8 Innovations from the Criminal Justice Field Collaborative efforts have led to progress on jail diversion and reentry. Hundreds of CIT programs throughout the country. At least 150 Mental Health Courts, plus other Court- based diversion models. Growing focus on reentry, e.g. Forensic-ACT, expedited restoration of benefits, etc. Initiatives to improve treatment of individuals with SMI who are incarcerated, including correctional training in Indiana and legislation to improve conditions of confinement in NY.

9 Does Jail Diversion Work? Does It Save Money? Does it Reduce Crime? Does it Help the People Intended to Benefit?

10 Cost Savings

11 Californias AB 2034 Program

12 Allegheny (Pa) Mental Health Court First independent cost-benefit analysis. Increase in mental health service costs (primarily Medicaid) virtually offset by decrease in jail costs. –State/local costs probably less since significant proportion of Medicaid funding is federal. Over two years, significant reductions in criminal recidivism and hospitalizations. No evidence of increased public safety risks. Rand Corporation, Justice, Treatment and Cost: An Evaluation of the Fiscal Impact of the Allegheny County Mental Health Court, 3/1/2007,

13 The True Solution Lies In More And Better Mental Health Services Evidence based practices, including: –ACT –Integrated mental health/substance abuse treatment. –Supported Employment –Supportive Housing Peer services and supports Acute care beds and/or crisis stabilization services As last resort, court ordered inpatient or outpatient treatment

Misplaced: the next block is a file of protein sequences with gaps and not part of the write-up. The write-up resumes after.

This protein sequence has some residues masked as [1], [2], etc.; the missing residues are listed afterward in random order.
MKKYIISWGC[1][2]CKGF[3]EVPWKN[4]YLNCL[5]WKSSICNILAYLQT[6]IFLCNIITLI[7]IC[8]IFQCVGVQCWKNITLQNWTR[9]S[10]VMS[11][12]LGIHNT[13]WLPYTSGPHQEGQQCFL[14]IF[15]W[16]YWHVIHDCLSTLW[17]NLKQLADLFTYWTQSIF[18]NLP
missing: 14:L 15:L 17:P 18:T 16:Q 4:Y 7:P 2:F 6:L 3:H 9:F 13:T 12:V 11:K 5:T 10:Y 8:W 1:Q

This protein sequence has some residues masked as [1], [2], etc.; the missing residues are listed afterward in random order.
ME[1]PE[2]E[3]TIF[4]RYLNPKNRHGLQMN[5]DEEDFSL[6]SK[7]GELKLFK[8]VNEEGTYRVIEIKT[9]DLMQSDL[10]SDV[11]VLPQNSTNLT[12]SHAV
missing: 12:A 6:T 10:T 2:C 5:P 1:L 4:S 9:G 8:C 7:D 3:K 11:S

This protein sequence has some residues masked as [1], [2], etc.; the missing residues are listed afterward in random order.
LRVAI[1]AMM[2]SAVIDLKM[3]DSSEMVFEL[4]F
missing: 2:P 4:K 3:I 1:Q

15 The National average is a D. Five states received Bs. Seventeen states received Cs Nineteen states received Ds (North Carolina got a D+) Eight states received Fs. Two states received Us. Grading the States


17 North Carolina - Positives CIT programs are being implemented throughout the state. Health insurance parity law passed! Growing interest in supportive housing (Housing 400 initiative). Strong mental health coalition. New MH leadership, dedicated oversight committee in legislature. Alternative to hospitalization programs being implemented in 4 sites.

18 North Carolina - Needs Although state has increased MH funding, overall spending is still inadequate. –State ranked 43 rd in per capita MH spending in 2006 Historically, state resources have been spent disproportionately on institutional care, not community services. Ongoing concerns about conditions in hospitals. State needs to invest more resources in evidence based practices, including ACT and Multi-Systemic Therapy (MST).

19 Financial Resources Criminal Justice/Mental Health Collaboration grants (U.S. Dept. of Justice – –$5 million in FY 2007, $10 million in FY 2008 SAMHSA jail diversion grants ( Byrne Memorial State and Local Law Enforcement Assistance Grant Program ( More states (e.g. Georgia, Louisiana, Kentucky, Florida, Maine) providing grants for CIT and jail diversion. –Recognition that it is a cost-effective approach.

20 Websites and Resources Criminal Justice/Mental Health Consensus Project – National GAINS Center – U.S. Department of Justice, Bureau of Justice Assistance (Mentally Ill Offender Treatment and Crime Reduction Act, etc.) – NAMI website, sections –Criminalization –CIT Action Center